Chiefs of Ontario ask for truths to be shared this holiday season

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Grand Council Chief Glen Hare
Ontario Regional Chief Glen Hare

TORONTO – NEWS – The Chiefs of Ontario have released the following statement ahead of the 2023 holiday break:

As we wrap up 2023 and head into the holiday break, the Chiefs of Ontario are sharing their wish list for 2024. Our biggest hope is that 2024 brings long-awaited truths to light regarding unfounded rights assertions and claims to First Nations Ancestral and Treaty territories.

The Chiefs of Ontario call on:

  1. The Métis National Council to commit to a truly transparent process surrounding the Expert Panel that has been tasked with examining the claims surrounding the identification of the Métis Nation of Ontario’s (MNO’s) seven new so-called “historic Métis communities” in the Ontario region.

Through this transparent process, our hope is that, based on evidence, research reports and expert advice, the MNC learns what First Nations have long known – that the MNO is making unfounded claims to land and rights, including the assertion of the existence of the so-called “new historic Métis communities” in Ontario, and section 35 rights, including harvesting rights, in First Nations Ancestral and Treaty territories which fall outside of the Historic Métis Nation Homeland.

The Chiefs of Ontario are not the only ones who have called the MNO’s so-called “new historic communities” into question. These concerns also exist within the Métis Nation. In 2021, the Métis National Council (“MNC”) passed a motion calling for the establishment of “an Expert Panel with a mandate to review the history of the seven Ontario communities through the lens of the National Definition [of Métis that is accepted by the MNC] and contemporary Métis governance.”

In late September 2023, as part of an ongoing court case between the Manitoba Métis Federation (“MMF”) and the MNC, a judge ordered the MNC to take a position on whether the Ontario “new historic Métis communities” identified by the Province of Ontario and the MNO in 2017 do or do not fall within the Historic Métis Nation Homeland.

The judge’s order asked the MNC to take a position within 20 days of the decision’s release, which would have been October 18, 2023. To our knowledge, no public response has been provided. When MNC President Cassidy Caron appeared as a witness before the Standing Committee on Indigenous and Northern Affairs (“INAN”) on November 23, 2023, we were disappointed that none of the committee members questioned her about this court order or whether the MNC believes the MNO’s “new historic communities” are part of the Historic Métis Nation Homeland. While we anticipate her response would have been that the MNC is waiting for the Expert Panel to complete its work before commenting, failing to provide a response to the MMF, the court, and the public is deeply disappointing.

“While we welcome the work of this Expert Panel and respect the MNC’s internal process, we hope that the process will be truly genuine and transparent, that careful attention is paid to the selection of panelists who will bring a wide range of perspectives, including First Nations perspectives, and that this isn’t all just a rubber stamp,” said Ontario Regional Chief Glen Hare. “We hope to see truths told within these reports.”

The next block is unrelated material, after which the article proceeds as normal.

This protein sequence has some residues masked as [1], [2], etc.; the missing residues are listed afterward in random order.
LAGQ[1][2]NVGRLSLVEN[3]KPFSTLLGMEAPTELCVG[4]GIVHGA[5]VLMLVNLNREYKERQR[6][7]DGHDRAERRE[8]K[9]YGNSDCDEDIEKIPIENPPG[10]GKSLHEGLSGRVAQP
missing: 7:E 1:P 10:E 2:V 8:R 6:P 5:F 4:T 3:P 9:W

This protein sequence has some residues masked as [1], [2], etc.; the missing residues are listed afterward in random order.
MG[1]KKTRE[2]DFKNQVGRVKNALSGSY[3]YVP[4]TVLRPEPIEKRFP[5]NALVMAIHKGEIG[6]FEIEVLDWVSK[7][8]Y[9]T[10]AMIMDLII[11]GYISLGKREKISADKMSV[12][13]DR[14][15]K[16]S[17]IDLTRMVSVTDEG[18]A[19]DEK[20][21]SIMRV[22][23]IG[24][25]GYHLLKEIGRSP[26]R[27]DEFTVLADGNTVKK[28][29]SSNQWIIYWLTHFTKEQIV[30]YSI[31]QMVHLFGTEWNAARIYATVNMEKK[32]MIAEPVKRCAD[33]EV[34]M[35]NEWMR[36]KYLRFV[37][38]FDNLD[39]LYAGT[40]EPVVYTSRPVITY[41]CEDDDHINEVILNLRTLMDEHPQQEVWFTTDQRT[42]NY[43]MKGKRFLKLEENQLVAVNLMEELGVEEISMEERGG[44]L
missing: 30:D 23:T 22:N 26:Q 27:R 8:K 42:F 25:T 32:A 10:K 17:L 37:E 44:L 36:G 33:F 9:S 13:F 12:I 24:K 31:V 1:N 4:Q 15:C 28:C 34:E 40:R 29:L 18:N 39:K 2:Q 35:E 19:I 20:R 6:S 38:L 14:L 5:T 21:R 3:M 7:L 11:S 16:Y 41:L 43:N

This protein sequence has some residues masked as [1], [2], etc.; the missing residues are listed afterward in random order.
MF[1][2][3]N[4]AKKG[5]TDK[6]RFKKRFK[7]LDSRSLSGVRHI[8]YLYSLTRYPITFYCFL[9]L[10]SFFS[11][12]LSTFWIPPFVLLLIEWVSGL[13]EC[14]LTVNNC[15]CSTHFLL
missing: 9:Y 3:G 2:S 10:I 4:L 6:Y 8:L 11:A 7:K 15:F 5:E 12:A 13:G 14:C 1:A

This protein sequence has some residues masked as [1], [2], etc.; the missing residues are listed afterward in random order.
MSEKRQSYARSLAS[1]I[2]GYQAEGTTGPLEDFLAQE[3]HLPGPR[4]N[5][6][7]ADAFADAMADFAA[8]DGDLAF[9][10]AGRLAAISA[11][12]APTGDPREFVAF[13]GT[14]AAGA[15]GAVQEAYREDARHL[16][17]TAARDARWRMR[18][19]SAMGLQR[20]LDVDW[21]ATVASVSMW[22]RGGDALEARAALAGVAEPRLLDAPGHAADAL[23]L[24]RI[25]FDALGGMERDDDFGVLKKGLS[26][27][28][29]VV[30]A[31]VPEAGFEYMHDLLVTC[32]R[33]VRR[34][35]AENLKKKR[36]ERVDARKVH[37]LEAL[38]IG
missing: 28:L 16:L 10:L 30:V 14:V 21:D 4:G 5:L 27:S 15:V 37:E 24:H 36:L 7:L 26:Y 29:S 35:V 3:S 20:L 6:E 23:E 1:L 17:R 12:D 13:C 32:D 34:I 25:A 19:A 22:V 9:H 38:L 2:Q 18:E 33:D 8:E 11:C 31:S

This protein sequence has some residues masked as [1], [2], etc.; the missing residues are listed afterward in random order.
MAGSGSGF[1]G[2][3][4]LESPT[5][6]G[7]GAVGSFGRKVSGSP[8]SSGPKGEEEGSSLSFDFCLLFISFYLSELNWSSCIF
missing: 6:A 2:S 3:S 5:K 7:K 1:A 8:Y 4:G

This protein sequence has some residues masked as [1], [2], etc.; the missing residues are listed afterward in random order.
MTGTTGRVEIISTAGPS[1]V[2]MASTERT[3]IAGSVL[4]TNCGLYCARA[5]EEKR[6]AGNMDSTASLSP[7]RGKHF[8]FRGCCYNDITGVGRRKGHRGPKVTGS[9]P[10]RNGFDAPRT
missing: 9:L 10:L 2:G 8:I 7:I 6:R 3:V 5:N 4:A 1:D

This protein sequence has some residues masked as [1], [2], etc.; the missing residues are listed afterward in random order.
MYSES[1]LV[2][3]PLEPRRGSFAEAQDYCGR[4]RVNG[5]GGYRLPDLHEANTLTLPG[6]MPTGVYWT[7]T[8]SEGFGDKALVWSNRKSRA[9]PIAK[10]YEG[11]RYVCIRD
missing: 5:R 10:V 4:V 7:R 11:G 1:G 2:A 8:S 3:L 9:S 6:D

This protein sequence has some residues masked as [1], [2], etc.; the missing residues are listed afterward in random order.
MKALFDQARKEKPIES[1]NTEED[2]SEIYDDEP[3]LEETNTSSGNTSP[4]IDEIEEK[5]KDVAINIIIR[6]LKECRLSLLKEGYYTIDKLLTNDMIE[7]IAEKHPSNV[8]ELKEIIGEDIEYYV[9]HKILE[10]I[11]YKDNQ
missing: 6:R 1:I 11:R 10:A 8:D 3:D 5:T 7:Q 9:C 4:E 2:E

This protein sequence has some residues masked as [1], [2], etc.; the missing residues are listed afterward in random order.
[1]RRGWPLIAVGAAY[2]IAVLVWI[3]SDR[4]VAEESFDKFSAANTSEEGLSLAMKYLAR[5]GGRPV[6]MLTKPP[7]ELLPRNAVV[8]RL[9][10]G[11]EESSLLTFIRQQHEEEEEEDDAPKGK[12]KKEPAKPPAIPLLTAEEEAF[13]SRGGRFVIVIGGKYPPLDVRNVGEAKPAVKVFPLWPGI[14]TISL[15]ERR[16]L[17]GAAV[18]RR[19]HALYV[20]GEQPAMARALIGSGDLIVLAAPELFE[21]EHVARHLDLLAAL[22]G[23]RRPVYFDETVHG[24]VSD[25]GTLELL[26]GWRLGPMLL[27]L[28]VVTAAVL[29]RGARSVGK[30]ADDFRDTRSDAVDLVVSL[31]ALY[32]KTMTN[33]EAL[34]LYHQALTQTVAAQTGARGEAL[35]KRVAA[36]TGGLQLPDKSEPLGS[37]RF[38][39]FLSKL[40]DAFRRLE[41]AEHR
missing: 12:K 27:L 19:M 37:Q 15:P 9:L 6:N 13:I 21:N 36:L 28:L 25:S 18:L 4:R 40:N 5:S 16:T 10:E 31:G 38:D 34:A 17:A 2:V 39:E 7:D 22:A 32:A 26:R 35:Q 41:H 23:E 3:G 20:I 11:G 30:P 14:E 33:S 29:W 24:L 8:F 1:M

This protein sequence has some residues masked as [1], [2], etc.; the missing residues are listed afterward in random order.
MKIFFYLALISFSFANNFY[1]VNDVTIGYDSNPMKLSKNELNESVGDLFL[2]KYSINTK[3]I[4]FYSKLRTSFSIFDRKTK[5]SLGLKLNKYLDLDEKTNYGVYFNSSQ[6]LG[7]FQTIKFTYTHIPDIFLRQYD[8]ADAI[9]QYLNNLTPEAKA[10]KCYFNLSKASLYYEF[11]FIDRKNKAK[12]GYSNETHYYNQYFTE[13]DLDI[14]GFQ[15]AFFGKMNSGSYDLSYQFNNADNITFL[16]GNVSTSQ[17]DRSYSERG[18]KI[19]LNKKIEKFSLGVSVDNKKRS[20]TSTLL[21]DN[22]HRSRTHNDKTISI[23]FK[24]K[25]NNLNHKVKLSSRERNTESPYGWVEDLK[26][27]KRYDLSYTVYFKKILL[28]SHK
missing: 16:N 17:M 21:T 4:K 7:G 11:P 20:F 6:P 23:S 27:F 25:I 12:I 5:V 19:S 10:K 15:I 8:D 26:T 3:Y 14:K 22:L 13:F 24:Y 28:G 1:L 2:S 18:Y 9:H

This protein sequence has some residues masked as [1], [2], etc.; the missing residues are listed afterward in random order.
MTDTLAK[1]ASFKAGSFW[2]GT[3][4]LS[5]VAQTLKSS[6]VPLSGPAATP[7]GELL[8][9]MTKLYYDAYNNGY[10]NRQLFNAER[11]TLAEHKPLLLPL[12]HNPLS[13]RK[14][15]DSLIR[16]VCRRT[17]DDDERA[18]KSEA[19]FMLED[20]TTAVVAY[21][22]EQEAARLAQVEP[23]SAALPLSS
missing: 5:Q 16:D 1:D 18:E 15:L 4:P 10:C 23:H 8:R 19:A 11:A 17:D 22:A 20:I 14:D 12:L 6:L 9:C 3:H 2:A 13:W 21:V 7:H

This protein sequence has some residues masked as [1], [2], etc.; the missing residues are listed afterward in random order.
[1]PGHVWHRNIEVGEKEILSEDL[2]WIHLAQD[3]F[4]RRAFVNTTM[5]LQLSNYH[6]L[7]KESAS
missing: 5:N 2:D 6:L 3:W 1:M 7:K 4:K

The Chiefs of Ontario are aware that the work of the Expert Panel is now underway and that the panel has been directed to meet over the span of 12 months and develop a “discussion paper to be presented to the MNC Board of Governors no later than 12 months from the date of the first meeting of the Panel […] that shall review all information presented to the Panel and any initial conclusions reached with respect to the 2018 probation resolution [of the MNO for not complying with the National Definition] and may recommend an action plan.”

“We look forward to the outcome of the Expert Panel and hope that the findings substantiate our concerns. We are confident that if any individual were to examine all of the evidence and expert advice objectively, they would find that the MNO is making unfounded claims in our territories,” said Ontario Regional Chief Hare.

“These so-called new historic communities form the foundation for Canada’s recognition of the communities represented by the MNO as having section 35 rights, so this is really significant for us. Especially given an official from the Ministry of Crown-Indigenous Relations admitted that Canada did not verify the MNO’s claims – but that they are relying on Ontario’s identification of the so-called new historic communities. We are looking forward to the MNC’s response to Justice Robert Centa, the MMF, and the public,” stated Ontario Regional Chief Hare.

  1. Canada to withdraw Bill C-53 until it has done its due diligence to verify the MNO’s claims and meaningful consultation with First Nations takes place – or at the very least, wait until the results of the MNC Expert Panel are released before moving forward with the legislative process.

The Chiefs of Ontario continue to oppose Bill C-53 and its preceding Agreement and have opposed it since early 2022. Two peaceful demonstrations were hosted on Parliament Hill in June and September 2023 where First Nations Leadership, technicians, Elders and Knowledge Keepers, Youth, dancers, drummers, supporters and allies gathered in opposition to Bill C-53 and the dangerous precedent it would set.

“We hope that in 2024, Canada will examine all the evidence that’s been presented and withdraw Bill C-53 before irreparable damage is done to First Nations Rights,” said Ontario Regional Chief Hare.

For more information on the Chiefs of Ontario’s position on Bill C-53, please visit:

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